Located in a mini strip mall (next to a larger strip mall) on route 139 just off route 3, Bendle-Bean's looks like a converted takeout pizza shop. There’s lots of space, not so much personality. Wall décor consists mainly of an enlarged menu and some helpful photos of some of the meats. Service is over-the-counter, with lots of indoor picnic tables. On the side there's a TV set, a foosball table and a kids play area. They offer beer and wine in addition to sodas from the fountain or by the bottle.
The Bendle-Bean's menu, which states that they do Texas style barbecue, offers all the usual dishes, along with Mexican burritos. On my first visit, I ordered a half rack of the ribs. These were huge, juicy spare ribs, a good cut of meat. But I didn’t find much flavor in the meat, on the rub (I didn't see any) or in the sauce, which was probably a spiked tomato sauce. The ribs’ outsides were charred, the insides looked pinkish. They didn’t taste smoked, but rather like the kind of ribs I cooked in the oven in the early 1980s before I learned better. These weren’t horrible, but not what I call barbecue.
On my second visit to Bendle-Bean's, I ordered a 3-meat combo with ribs, pulled pork and brisket. Ribs were the same as last time: good meat, nice and tender, but no smoke flavor or oomph. The Carolina style pulled pork was very good, with good sized pieces, plenty of bark, and a vinegar sauce with plenty of bite (you can also get the pork with tomato-based sauce). This time I made it a point to get the brisket, figuring, when in Texas, eat as the Texans do. I opted for the chopped version over the sliced, and it came in small chunks, with just the right amount of a not-too-sweet brown sauce that complemented the juicy meat perfectly. I liked the fact that there were a lot of very crispy pieces in there, like mini burnt ends. I was pleased.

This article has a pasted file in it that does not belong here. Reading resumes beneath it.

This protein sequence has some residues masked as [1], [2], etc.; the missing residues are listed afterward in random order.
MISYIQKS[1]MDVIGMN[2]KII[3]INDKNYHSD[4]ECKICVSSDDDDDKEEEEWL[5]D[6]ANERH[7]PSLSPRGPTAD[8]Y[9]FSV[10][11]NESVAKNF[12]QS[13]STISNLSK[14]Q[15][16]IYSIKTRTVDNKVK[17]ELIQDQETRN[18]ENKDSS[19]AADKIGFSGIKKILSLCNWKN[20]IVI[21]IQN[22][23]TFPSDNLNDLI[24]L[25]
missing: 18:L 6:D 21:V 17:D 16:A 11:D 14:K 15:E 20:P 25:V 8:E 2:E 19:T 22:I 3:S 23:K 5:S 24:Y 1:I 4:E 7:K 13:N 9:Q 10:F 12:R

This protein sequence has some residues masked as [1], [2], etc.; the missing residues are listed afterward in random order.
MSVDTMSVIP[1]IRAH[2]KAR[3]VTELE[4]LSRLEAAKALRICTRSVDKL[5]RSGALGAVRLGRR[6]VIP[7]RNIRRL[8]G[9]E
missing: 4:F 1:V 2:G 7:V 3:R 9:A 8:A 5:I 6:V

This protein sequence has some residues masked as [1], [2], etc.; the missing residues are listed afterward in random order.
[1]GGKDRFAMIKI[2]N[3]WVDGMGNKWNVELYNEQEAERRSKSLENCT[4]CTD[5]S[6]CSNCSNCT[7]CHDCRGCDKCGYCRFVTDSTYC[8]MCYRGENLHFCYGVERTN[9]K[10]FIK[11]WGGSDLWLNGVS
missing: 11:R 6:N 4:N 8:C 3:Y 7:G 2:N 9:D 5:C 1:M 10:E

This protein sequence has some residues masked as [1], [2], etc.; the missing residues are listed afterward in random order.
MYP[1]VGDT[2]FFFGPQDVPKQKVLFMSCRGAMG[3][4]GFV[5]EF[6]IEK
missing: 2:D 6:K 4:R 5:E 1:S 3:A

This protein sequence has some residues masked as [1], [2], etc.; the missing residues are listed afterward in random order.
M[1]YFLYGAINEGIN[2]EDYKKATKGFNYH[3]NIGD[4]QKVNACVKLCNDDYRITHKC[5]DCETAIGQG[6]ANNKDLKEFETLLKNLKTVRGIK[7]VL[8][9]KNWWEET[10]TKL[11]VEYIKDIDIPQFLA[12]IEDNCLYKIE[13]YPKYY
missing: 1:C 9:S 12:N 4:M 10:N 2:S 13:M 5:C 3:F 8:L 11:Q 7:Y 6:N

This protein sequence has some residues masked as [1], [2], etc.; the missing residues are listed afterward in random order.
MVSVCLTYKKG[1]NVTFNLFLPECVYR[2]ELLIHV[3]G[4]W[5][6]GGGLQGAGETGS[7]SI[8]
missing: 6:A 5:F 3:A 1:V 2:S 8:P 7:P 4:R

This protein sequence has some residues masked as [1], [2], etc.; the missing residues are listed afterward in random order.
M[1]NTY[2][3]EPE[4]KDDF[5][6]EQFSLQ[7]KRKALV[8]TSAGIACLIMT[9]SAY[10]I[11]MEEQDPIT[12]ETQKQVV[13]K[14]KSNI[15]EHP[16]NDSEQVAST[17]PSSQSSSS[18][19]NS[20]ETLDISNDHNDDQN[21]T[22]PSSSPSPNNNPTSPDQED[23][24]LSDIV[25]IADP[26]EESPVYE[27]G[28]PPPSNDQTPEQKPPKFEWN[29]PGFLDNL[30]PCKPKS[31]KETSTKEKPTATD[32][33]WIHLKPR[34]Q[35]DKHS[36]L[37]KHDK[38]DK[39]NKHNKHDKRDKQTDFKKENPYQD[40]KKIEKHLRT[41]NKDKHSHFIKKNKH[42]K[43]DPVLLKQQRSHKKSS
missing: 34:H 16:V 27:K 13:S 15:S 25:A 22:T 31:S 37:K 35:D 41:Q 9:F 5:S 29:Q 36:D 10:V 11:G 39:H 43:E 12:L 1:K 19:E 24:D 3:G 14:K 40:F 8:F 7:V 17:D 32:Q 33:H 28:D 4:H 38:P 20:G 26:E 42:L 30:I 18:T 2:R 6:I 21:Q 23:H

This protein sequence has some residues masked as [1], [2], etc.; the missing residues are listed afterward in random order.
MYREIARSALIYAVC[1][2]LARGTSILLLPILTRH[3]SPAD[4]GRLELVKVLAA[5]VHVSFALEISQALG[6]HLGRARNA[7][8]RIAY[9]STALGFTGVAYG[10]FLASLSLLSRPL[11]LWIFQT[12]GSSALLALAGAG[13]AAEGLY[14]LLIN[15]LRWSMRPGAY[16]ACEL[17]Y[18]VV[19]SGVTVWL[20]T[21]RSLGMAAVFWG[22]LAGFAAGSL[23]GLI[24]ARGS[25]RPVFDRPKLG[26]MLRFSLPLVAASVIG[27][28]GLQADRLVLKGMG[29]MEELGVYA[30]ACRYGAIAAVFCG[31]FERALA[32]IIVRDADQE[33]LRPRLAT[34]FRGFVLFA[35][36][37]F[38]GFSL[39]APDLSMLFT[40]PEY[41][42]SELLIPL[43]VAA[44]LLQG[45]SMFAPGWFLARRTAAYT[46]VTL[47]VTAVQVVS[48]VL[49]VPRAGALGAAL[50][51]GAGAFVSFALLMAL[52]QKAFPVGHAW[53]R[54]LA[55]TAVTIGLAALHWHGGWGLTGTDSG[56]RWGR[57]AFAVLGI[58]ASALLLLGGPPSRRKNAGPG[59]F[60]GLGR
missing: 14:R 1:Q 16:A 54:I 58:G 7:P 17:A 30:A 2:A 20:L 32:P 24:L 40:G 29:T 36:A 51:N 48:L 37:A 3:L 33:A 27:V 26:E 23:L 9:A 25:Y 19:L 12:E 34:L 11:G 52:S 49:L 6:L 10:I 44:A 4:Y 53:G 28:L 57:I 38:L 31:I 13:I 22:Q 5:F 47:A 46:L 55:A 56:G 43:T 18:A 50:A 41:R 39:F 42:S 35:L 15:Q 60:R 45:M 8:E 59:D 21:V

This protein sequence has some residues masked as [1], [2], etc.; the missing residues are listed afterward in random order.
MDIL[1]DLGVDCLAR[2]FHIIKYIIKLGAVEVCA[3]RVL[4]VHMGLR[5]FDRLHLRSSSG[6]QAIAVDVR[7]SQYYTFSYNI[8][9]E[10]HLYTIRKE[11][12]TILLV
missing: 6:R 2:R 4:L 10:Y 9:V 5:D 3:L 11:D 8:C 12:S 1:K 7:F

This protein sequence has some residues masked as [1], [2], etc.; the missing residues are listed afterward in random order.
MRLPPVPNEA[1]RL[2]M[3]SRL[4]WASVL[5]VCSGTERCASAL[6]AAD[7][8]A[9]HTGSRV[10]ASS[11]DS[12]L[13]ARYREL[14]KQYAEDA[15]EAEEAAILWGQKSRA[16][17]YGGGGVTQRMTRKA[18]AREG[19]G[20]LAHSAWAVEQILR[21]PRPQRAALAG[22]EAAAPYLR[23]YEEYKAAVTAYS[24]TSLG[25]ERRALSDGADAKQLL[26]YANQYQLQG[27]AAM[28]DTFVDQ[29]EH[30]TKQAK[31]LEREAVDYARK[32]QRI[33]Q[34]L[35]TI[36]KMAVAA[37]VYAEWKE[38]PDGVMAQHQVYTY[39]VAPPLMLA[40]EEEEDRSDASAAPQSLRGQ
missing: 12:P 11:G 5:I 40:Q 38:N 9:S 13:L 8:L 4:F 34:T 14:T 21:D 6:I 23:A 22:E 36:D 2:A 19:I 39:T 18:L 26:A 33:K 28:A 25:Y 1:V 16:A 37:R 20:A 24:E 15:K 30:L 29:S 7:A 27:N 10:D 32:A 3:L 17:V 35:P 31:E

Sides are a mixed bag. Refreshing cole slaw was tasty and interesting, sweet and vinegary with either mustard or celery seeds and no mayo. Mexican rice was very starchy, with a slight hint of sauce, but no chunks of meaty goodies. Soupy baked beans were smoky and in a tomato sauce similar to the ribs.
The bottom line: if you equate barbecue with ribs, either strongly rubbed and savory ribs or candy sweet ribs, you might not like this place. But if you like brisket and vinegar- and tomato-based sauces, Bendle-Beans will give you a good meal. They have an all-you-can-eat rib night every Friday for $13.95, with unlimited sides. It sounds like a good deal, but the brisket and pulled pork are the real reasons to come here.